Losses from winter storms that swept through the southern United States are expected to top the agendas of property and casualty insurance companies as they report first-quarter earnings, according to S&P Global.
“Ten of the 20 largest P&C insurers are expected to record revenue decreases, while nine are expected to log lower [earnings per share] year over year,” S&P Global said, based on an analysis of sell-side forecasts.
During the first quarter, southern states also were pummeled by severe convective storms featuring destructive tornadoes, flooding, and hail.
As states work to recover from these events, they will barely have time to breathe before contending with another above-average hurricane season. The Colorado State University Tropical Meteorology Project team, led by Triple-I non-resident scholar Dr. Phil Klotzbach, predicts 17 named storms during the 2021 Atlantic hurricane season. Of those, the researchers expect eight to become hurricanes and four to reach major hurricane strength, with sustained winds of 111 miles per hour or greater.
Extreme weather and populations shifting into coastal and other disaster-prone areas are major drivers of increasing storm losses in the United States. These growing losses underscore the importance of families, communities, businesses, and policymakers adopting a resilience mindset that focuses on what Triple-I vice president and senior economist Michel Léonard calls “pre-emptive mitigation” and rapid recovery from natural disasters.
That mindset requires going well beyond the traditional emphasis on insurance as a risk-transfer mechanism toward insurers acting as risk-management partners to get out in front of perils to ensure swift recovery.
By Loretta Worters, Vice President, Media Relations, Triple-I
During an exclusive Groundhog Day webinar presented to Triple-I members by Triple-I and Milliman, experts talked about what the insurance industry can expect in 2021.
Auto Insurance Report editor Brian Sullivan looked at both personal and commercial auto insurance. “For the first nine months, private passenger auto liability written premium was down less than two percent, but losses incurred were down more than 14 percent with loss ratios likely to be in the mid-50s.”
On the commercial side, Sullivan noted that commercial auto trends aren’t as powerful as those for personal lines. “Things have gotten better in terms of losses, but not that much better; certainly, nothing like personal auto,” Sullivan said.
Jeff Eddinger, senior division executive at the National Council for Compensation Insurance (NCCI), gave an early look at 2020 results for workers compensation insurance. “The pandemic has landed the U.S. economy into a recession. Significant job losses combined with changes in wage and rate levels have put downward pressure on premiums. NCCI estimates that private carrier net premium written will be down about 8 percent for 2020.”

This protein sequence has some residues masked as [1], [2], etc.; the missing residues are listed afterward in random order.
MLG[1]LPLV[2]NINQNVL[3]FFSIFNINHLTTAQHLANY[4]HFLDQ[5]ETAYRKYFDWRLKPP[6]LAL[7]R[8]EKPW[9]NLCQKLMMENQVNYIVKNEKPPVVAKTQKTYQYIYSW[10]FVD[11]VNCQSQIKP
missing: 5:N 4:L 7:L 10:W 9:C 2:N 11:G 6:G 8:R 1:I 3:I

Eddinger noted that as the virus began to spread in 2020, so did the concern that COVID claims could overwhelm the system. “Fortunately, that has turned out not to be the case. At the same time, there has been a drop in non-COVID claims, due in part to more remote work and less work-related driving. So far, incurred losses have decreased about 8 percent, in line with the drop in total premium. As a result, the estimated calendar year combined ratio for 2020 is almost unchanged from 2019 at 86. This would be the seventh straight year of underwriting profit for workers compensation.”
The industry is financially strong but continues to face uncertainty, Eddinger warned. “The vaccine rollout has begun, but new cases of the virus in the U.S. have soared to record levels. In addition to COVID claims, industry leaders are concerned about regulatory activity related to presumptions, the economic downturn and the long-term impact of working from home,” Eddinger said.
By Loretta Worters, Vice President, Media Relations, Triple-I
A pandemic, civil unrest, and weather-related catastrophes impacted the U.S. property/casualty (P/C) insurance industry in 2020, but not to the extent that was originally feared.
Few predict a repeat of the events of 2020, yet new projections from the Insurance Information Institute (Triple-I) and Milliman envision strong premium growth for 2021 with an underwriting result comparable to last year.
Despite myriad challenges, U.S. auto, homeowners, and commercial insurers are projected to realize a modest 1.9 percent growth in net premiums written and to book a combined ratio of 98.9 through year-end 2020, according to Triple-I and Milliman. This year, net premiums written will increase 6.1 percent, and the combined ratio will improve slightly, to 98.5, the two organizations project. Net premiums written are premiums written after reinsurance transactions. The combined ratio is the percentage of each premium dollar a P/C insurer spends on claims and expenses.
“We think the year ended surprisingly well, given the difficult circumstances the industry found itself in,” said James Lynch, FCAS, senior vice president and chief actuary, Triple-I. “We project a slight underwriting profit in 2020, fairly similar to 2019. We project similar results over the next two years.”
The year-end 2020 projections, along with those for this year and next, were unveiled during a Triple-I members-only webinar on February 2, “Triple-I/Milliman Underwriting Projections 2021-2022: Groundhog Day Edition,” moderated by Triple-I CEO Sean Kevelighan.
P/C insurance industry premium growth will rebound in 2021, the Triple-I and Milliman projected, as the hard market in commercial lines will augment exposure growth from the economic recovery. Panelists also forecast continued underwriting profits through 2022, with projections for several major lines of business.